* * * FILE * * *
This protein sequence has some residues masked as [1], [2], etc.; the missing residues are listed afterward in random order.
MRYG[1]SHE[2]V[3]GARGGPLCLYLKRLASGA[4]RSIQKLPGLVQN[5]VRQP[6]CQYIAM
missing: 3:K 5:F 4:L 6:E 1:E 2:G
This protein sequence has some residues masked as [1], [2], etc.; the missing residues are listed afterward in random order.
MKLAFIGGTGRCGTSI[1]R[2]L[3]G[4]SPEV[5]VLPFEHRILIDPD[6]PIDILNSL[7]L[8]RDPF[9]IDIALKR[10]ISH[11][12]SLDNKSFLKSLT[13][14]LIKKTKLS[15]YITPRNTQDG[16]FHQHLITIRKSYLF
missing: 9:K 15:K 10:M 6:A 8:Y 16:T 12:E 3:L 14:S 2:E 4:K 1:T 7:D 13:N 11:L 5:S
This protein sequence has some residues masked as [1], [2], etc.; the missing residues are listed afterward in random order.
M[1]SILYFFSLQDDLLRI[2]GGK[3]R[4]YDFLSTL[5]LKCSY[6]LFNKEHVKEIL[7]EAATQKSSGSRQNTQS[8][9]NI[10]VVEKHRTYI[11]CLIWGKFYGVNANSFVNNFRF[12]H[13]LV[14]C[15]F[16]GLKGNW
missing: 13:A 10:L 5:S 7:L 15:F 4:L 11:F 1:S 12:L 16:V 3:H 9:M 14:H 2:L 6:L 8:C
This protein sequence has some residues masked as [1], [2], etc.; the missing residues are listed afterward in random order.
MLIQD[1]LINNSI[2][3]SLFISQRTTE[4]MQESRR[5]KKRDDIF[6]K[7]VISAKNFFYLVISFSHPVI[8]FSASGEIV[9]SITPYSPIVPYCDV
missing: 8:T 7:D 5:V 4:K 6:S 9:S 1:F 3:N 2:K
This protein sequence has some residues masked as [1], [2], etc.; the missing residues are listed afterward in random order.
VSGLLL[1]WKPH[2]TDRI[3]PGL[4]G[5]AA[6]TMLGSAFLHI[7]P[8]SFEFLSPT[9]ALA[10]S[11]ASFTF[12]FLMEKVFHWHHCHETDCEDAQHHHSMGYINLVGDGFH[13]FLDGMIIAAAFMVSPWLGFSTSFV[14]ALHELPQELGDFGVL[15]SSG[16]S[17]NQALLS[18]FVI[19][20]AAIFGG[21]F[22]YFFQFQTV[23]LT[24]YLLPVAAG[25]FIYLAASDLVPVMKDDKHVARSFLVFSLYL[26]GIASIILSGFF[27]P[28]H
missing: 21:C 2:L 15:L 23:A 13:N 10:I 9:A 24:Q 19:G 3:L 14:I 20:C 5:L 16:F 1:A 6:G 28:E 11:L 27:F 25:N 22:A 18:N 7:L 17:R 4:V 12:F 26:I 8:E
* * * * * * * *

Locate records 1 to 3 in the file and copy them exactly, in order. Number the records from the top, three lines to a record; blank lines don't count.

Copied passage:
This protein sequence has some residues masked as [1], [2], etc.; the missing residues are listed afterward in random order.
MRYG[1]SHE[2]V[3]GARGGPLCLYLKRLASGA[4]RSIQKLPGLVQN[5]VRQP[6]CQYIAM
missing: 3:K 5:F 4:L 6:E 1:E 2:G
This protein sequence has some residues masked as [1], [2], etc.; the missing residues are listed afterward in random order.
MKLAFIGGTGRCGTSI[1]R[2]L[3]G[4]SPEV[5]VLPFEHRILIDPD[6]PIDILNSL[7]L[8]RDPF[9]IDIALKR[10]ISH[11][12]SLDNKSFLKSLT[13][14]LIKKTKLS[15]YITPRNTQDG[16]FHQHLITIRKSYLF
missing: 9:K 15:K 10:M 6:A 8:Y 16:T 12:E 3:L 14:S 2:E 4:K 1:T 7:D 13:N 11:L 5:S
This protein sequence has some residues masked as [1], [2], etc.; the missing residues are listed afterward in random order.
M[1]SILYFFSLQDDLLRI[2]GGK[3]R[4]YDFLSTL[5]LKCSY[6]LFNKEHVKEIL[7]EAATQKSSGSRQNTQS[8][9]NI[10]VVEKHRTYI[11]CLIWGKFYGVNANSFVNNFRF[12]H[13]LV[14]C[15]F[16]GLKGNW
missing: 13:A 10:L 5:S 7:L 15:F 4:L 11:F 1:S 12:L 16:V 3:H 9:M 14:H 2:L 6:L 8:C